sage Steven Kalas: Death isn’t extraordinary. And therefore my own personal death can’t be extraordinary. My death is not even one of the more important parts of me. Only authenticity can make you wealthy in spirit, and this richness includes suffering. Live your life with clarity, commitment, and conviction. Now.

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http://www.bing.com/images/search?q=images+being+real&qpvt=images+being+real&FORM=IGRE#view=detail&id=876E4CEC76E5632BC1DAC0956605DF3395939758&selectedIndex=0

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http://www.bing.com/images/search?q=images+being+real&qpvt=images+being+real&FORM=IGRE#view=detail&id=8258191B886AD71BD4B6E323CA7E89638AAA9965&selectedIndex=82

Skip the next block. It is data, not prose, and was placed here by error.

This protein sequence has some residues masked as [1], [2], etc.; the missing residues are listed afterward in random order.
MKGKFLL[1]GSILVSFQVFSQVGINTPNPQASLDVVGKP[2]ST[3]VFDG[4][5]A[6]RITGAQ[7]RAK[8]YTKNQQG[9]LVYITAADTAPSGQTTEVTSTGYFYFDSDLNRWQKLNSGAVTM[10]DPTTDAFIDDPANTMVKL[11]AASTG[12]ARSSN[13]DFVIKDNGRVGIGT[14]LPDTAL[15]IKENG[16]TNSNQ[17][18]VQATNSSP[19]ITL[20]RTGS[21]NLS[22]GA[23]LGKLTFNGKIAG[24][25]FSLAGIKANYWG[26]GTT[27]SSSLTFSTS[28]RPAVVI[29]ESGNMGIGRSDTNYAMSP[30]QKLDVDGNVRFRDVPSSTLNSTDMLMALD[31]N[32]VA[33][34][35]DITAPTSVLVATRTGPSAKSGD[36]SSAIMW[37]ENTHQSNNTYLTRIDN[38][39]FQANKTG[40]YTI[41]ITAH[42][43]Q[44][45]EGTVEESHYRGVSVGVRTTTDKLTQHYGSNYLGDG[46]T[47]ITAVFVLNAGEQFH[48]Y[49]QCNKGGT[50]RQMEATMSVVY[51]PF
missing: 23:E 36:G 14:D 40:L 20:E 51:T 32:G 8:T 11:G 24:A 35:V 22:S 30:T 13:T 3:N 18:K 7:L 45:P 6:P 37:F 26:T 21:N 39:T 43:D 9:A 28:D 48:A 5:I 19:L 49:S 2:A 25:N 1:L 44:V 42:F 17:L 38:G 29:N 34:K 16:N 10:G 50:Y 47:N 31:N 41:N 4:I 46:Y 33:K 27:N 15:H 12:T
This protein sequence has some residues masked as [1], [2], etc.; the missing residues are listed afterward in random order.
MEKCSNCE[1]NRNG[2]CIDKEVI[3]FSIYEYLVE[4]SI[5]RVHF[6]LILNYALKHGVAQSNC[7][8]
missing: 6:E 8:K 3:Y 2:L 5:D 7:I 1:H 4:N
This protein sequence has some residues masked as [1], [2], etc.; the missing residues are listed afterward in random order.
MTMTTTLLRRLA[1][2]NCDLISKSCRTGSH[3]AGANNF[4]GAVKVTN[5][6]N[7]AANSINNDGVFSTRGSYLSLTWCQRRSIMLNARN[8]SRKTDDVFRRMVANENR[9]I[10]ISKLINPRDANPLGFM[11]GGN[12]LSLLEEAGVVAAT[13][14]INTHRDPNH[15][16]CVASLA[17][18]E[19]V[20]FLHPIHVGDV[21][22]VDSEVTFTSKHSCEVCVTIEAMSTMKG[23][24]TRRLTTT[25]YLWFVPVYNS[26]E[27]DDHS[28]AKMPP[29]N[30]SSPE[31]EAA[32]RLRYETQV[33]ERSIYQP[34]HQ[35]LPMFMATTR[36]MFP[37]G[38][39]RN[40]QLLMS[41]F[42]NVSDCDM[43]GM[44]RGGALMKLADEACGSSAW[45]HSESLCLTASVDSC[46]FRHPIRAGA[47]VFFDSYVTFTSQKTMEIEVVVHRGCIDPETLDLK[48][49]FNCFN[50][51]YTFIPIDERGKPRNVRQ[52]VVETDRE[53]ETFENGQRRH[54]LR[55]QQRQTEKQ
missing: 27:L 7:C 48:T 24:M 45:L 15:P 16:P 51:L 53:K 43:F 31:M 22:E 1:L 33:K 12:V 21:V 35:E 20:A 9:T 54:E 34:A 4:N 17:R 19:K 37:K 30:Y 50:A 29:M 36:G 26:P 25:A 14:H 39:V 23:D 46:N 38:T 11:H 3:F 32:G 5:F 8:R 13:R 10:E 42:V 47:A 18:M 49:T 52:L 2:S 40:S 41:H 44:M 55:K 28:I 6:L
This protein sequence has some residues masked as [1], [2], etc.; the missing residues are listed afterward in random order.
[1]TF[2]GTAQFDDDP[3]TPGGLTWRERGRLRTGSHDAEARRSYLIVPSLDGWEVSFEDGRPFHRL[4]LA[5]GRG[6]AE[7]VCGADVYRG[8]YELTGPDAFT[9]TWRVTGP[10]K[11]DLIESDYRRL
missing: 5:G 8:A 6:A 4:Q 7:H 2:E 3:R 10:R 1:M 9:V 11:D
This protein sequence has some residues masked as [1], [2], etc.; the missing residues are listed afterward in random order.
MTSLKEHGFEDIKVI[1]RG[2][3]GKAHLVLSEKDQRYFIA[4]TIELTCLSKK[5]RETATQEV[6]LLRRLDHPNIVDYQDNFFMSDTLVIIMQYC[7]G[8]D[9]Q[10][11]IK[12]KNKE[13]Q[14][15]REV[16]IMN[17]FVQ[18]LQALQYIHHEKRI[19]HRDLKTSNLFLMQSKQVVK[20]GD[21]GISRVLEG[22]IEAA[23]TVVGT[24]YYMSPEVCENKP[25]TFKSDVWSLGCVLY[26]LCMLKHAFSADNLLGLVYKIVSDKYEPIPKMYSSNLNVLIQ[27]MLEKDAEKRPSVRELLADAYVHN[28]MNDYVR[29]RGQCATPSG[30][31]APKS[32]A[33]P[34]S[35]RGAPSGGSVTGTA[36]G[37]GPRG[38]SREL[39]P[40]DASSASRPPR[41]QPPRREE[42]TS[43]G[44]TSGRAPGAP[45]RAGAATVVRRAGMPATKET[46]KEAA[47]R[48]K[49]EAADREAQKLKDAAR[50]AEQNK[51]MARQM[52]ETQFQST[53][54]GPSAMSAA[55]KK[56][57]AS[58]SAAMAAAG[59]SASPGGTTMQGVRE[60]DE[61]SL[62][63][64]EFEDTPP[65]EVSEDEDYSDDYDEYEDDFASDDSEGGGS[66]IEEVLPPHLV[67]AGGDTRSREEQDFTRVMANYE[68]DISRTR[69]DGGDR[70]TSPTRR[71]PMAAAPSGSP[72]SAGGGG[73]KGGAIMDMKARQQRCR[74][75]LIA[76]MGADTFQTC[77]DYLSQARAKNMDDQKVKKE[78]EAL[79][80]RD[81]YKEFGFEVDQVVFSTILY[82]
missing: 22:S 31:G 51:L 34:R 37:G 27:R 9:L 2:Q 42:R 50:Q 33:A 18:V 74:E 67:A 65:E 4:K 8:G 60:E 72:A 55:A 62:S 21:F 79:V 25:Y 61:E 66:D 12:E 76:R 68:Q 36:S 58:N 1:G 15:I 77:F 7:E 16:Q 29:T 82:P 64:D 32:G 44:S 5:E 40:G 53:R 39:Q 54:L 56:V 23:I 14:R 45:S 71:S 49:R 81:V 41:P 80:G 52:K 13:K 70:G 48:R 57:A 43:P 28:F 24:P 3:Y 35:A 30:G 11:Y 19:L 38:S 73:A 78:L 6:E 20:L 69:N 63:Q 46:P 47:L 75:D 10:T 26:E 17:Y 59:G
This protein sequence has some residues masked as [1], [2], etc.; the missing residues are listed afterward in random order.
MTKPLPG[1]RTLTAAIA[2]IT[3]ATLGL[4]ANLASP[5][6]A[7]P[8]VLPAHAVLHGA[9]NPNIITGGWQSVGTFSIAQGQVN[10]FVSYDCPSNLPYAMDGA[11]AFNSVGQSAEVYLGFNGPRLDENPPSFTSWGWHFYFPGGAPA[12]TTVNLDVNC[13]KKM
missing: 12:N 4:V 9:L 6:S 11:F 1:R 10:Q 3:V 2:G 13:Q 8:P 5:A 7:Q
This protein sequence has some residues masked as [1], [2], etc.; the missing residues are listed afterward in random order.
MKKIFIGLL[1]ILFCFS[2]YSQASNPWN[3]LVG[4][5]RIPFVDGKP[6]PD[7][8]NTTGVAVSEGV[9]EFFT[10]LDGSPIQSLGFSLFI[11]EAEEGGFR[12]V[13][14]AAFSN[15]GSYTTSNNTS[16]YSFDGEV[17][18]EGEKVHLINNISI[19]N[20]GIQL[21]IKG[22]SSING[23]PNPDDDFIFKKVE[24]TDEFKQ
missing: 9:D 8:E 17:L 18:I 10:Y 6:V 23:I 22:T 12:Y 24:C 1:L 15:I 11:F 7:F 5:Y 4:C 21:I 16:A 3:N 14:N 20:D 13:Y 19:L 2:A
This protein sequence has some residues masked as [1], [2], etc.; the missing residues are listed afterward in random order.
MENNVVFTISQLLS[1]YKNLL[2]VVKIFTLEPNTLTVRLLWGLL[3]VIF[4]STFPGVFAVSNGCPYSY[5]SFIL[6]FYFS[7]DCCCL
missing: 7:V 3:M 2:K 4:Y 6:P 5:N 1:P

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https://curtisnarimatsu.wordpress.com/2013/01/04/randy-pausch-steven-kalas-living-meaningfully/

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http://www.lvrj.com/blogs/kalas/Stevens_Final_Lecture.html

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See, I’m confident that, if today I receive the news that I have a terminal illness, my reaction will be powerful and dramatic. I’ll be sore afraid. I’ll weep. Maybe even panic a bit. I think I will, at least for a time, and perhaps a long time, think, feel and behave as if something extraordinary has happened to me. As if my life was extraordinary.

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But I’ll be wrong. Because death isn’t extraordinary. And therefore my own personal death can’t be extraordinary. My death is not even one of the more important parts of me.